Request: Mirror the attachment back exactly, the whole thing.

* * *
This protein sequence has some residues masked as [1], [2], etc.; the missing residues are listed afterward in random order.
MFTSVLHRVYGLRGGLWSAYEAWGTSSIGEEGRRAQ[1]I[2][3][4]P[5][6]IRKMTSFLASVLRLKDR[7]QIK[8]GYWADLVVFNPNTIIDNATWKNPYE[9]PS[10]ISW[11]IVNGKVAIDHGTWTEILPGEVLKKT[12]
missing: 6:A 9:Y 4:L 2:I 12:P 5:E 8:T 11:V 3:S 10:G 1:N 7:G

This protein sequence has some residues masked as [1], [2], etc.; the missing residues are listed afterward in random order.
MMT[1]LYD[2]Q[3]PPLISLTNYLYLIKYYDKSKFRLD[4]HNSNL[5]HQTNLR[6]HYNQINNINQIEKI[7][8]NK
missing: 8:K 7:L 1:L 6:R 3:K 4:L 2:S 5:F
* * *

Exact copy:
This protein sequence has some residues masked as [1], [2], etc.; the missing residues are listed afterward in random order.
MFTSVLHRVYGLRGGLWSAYEAWGTSSIGEEGRRAQ[1]I[2][3][4]P[5][6]IRKMTSFLASVLRLKDR[7]QIK[8]GYWADLVVFNPNTIIDNATWKNPYE[9]PS[10]ISW[11]IVNGKVAIDHGTWTEILPGEVLKKT[12]
missing: 6:A 9:Y 4:L 2:I 12:P 5:E 8:T 11:V 3:S 10:G 1:N 7:G

This protein sequence has some residues masked as [1], [2], etc.; the missing residues are listed afterward in random order.
MMT[1]LYD[2]Q[3]PPLISLTNYLYLIKYYDKSKFRLD[4]HNSNL[5]HQTNLR[6]HYNQINNINQIEKI[7][8]NK
missing: 8:K 7:L 1:L 6:R 3:K 4:L 2:S 5:F